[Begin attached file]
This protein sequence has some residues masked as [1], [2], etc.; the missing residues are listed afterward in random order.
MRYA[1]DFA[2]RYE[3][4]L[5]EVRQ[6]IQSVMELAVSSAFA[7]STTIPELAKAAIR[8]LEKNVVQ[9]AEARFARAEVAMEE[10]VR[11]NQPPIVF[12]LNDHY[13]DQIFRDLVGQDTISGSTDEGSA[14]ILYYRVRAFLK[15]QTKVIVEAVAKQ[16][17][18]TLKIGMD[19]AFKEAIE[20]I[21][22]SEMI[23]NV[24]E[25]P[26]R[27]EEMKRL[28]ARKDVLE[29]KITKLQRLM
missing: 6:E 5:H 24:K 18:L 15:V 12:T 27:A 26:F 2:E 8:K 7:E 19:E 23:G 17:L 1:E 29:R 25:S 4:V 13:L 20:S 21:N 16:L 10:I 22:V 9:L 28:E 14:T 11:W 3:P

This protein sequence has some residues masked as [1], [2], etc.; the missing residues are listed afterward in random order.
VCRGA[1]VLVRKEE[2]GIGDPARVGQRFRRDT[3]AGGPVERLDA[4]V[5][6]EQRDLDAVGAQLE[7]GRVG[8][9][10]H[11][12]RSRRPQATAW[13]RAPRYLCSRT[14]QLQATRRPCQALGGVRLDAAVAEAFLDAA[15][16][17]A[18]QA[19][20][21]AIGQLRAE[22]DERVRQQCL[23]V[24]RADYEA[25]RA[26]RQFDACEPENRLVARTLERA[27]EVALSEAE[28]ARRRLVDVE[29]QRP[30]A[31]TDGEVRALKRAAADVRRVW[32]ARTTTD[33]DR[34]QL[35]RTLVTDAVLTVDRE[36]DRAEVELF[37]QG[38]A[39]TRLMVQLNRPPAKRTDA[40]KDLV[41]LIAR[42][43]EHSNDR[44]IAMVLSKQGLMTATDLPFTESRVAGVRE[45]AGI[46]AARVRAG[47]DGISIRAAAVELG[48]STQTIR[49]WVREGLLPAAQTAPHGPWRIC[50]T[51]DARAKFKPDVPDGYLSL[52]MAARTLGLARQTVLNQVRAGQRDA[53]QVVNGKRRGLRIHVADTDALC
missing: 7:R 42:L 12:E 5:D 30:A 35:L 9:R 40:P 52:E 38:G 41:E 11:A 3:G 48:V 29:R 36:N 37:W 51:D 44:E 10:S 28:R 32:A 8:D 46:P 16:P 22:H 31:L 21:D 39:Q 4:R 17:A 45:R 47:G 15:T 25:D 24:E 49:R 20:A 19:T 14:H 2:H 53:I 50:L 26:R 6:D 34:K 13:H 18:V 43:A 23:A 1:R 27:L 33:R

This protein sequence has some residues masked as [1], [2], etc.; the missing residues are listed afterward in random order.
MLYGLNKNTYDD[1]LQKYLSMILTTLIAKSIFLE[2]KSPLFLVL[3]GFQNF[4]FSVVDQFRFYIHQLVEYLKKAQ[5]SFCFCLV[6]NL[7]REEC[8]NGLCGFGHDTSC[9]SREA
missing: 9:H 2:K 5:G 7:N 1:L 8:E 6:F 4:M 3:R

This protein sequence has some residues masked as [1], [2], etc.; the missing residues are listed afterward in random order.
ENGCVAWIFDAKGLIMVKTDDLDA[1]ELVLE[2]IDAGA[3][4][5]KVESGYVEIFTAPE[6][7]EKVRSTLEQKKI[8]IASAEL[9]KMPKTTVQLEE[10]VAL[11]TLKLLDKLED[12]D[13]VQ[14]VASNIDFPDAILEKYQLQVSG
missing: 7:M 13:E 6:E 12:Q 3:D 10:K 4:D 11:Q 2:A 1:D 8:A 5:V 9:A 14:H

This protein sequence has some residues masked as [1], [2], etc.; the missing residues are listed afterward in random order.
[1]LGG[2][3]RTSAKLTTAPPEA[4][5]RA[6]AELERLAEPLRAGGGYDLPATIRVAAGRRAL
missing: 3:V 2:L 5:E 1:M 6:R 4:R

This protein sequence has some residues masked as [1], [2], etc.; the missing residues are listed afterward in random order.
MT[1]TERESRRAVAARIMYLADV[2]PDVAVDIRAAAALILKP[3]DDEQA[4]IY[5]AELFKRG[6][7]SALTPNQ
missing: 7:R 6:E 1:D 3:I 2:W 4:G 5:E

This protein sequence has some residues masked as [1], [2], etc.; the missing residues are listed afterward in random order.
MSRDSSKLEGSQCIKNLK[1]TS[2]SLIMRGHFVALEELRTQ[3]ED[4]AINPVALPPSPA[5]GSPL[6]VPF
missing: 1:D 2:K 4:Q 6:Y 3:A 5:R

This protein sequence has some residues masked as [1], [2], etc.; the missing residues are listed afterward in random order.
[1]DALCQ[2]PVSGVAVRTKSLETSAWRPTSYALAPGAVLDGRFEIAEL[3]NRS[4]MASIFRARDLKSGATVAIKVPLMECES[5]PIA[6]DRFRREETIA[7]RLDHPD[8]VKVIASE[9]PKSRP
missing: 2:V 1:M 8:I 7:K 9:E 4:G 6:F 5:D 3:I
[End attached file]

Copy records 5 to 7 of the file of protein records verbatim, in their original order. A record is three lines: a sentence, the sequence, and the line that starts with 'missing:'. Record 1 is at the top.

This protein sequence has some residues masked as [1], [2], etc.; the missing residues are listed afterward in random order.
[1]LGG[2][3]RTSAKLTTAPPEA[4][5]RA[6]AELERLAEPLRAGGGYDLPATIRVAAGRRAL
missing: 3:V 2:L 5:E 1:M 6:R 4:R

This protein sequence has some residues masked as [1], [2], etc.; the missing residues are listed afterward in random order.
MT[1]TERESRRAVAARIMYLADV[2]PDVAVDIRAAAALILKP[3]DDEQA[4]IY[5]AELFKRG[6][7]SALTPNQ
missing: 7:R 6:E 1:D 3:I 2:W 4:G 5:E

This protein sequence has some residues masked as [1], [2], etc.; the missing residues are listed afterward in random order.
MSRDSSKLEGSQCIKNLK[1]TS[2]SLIMRGHFVALEELRTQ[3]ED[4]AINPVALPPSPA[5]GSPL[6]VPF
missing: 1:D 2:K 4:Q 6:Y 3:A 5:R